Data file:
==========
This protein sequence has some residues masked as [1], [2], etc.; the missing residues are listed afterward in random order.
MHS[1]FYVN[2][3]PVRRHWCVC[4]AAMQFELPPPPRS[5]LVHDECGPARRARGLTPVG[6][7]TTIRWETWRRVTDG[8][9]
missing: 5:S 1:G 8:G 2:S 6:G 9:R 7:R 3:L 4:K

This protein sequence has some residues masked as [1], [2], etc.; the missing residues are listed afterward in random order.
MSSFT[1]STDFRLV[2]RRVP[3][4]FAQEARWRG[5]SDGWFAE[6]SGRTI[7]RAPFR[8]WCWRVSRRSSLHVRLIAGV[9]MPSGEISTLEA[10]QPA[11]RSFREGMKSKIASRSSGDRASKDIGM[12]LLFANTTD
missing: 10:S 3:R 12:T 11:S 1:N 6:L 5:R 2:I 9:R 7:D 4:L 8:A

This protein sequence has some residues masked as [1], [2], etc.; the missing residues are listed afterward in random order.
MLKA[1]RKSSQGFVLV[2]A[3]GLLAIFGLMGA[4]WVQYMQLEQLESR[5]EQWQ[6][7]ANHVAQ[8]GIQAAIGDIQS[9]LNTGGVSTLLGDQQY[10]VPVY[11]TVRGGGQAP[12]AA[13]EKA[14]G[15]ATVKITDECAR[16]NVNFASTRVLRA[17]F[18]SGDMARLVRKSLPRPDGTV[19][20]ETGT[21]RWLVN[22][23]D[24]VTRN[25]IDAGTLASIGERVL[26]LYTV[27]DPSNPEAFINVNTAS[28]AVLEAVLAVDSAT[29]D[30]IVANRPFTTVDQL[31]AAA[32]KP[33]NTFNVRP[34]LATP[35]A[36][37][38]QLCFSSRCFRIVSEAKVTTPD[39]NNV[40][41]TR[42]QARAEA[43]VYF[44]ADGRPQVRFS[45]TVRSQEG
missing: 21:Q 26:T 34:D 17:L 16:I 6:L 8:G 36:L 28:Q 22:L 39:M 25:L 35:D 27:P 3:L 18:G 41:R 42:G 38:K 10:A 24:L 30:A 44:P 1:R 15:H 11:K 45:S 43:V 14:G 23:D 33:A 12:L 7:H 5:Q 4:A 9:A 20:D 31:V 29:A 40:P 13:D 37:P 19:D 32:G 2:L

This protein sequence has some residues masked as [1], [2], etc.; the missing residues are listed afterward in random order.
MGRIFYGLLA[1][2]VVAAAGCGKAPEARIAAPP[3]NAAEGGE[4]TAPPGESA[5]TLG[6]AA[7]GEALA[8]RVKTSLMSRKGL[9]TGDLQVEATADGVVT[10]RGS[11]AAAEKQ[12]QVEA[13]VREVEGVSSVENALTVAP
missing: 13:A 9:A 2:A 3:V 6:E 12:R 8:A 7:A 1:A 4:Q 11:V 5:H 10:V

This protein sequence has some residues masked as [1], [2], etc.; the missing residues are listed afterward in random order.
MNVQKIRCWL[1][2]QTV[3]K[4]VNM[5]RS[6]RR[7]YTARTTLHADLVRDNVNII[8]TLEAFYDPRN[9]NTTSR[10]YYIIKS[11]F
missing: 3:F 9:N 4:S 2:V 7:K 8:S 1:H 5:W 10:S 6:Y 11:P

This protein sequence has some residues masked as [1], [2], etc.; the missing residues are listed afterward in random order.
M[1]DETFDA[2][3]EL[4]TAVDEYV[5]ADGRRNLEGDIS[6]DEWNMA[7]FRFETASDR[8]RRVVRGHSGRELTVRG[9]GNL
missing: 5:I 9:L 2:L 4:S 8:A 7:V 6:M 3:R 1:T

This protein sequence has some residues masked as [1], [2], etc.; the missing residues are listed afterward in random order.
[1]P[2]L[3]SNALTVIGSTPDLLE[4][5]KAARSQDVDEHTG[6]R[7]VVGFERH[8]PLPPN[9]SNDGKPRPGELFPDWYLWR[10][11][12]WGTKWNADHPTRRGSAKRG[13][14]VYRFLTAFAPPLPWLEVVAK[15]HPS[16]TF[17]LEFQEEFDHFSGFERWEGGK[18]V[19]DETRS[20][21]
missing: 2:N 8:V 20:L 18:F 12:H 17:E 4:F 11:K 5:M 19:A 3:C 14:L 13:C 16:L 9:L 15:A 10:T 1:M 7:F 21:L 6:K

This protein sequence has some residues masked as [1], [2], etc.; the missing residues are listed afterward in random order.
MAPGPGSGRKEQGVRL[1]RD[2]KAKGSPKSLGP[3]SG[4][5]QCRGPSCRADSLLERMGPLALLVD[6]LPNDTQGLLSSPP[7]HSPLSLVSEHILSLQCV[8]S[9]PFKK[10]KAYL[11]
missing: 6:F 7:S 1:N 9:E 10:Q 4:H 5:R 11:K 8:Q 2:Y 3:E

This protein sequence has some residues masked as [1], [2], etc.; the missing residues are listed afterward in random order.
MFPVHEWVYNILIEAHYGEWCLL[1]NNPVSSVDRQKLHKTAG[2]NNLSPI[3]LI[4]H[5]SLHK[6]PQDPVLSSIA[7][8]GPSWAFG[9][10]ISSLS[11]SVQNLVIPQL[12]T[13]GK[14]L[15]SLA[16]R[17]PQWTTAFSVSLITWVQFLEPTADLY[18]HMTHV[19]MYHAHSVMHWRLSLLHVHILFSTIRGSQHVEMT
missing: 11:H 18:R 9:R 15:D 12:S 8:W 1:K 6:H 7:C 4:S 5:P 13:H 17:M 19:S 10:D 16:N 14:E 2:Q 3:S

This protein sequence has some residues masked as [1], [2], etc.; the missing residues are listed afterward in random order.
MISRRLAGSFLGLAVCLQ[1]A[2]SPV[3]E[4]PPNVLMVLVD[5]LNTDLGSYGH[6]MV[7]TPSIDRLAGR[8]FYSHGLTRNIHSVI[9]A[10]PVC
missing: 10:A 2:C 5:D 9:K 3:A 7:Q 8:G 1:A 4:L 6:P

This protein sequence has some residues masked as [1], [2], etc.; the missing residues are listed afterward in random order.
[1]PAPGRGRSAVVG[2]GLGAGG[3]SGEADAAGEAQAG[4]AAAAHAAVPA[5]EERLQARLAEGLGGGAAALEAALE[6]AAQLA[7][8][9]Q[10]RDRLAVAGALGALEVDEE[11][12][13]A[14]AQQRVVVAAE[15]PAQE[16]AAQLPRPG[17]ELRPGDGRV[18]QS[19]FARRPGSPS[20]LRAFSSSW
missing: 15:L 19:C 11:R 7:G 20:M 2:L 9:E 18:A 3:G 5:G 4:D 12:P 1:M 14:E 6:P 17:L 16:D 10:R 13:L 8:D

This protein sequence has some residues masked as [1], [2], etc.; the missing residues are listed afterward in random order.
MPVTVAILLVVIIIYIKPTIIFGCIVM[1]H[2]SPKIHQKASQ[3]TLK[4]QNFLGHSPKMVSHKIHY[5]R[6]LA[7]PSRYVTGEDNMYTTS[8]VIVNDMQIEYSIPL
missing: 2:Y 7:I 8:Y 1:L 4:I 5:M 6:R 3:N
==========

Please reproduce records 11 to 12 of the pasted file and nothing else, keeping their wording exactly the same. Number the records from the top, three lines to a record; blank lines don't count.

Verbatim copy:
This protein sequence has some residues masked as [1], [2], etc.; the missing residues are listed afterward in random order.
[1]PAPGRGRSAVVG[2]GLGAGG[3]SGEADAAGEAQAG[4]AAAAHAAVPA[5]EERLQARLAEGLGGGAAALEAALE[6]AAQLA[7][8][9]Q[10]RDRLAVAGALGALEVDEE[11][12][13]A[14]AQQRVVVAAE[15]PAQE[16]AAQLPRPG[17]ELRPGDGRV[18]QS[19]FARRPGSPS[20]LRAFSSSW
missing: 15:L 19:C 11:R 7:G 20:M 2:L 9:E 18:A 3:G 5:G 4:D 12:P 1:M 14:E 6:P 17:L 16:D 10:R 13:L 8:D

This protein sequence has some residues masked as [1], [2], etc.; the missing residues are listed afterward in random order.
MPVTVAILLVVIIIYIKPTIIFGCIVM[1]H[2]SPKIHQKASQ[3]TLK[4]QNFLGHSPKMVSHKIHY[5]R[6]LA[7]PSRYVTGEDNMYTTS[8]VIVNDMQIEYSIPL
missing: 2:Y 7:I 8:Y 1:L 4:I 5:M 6:R 3:N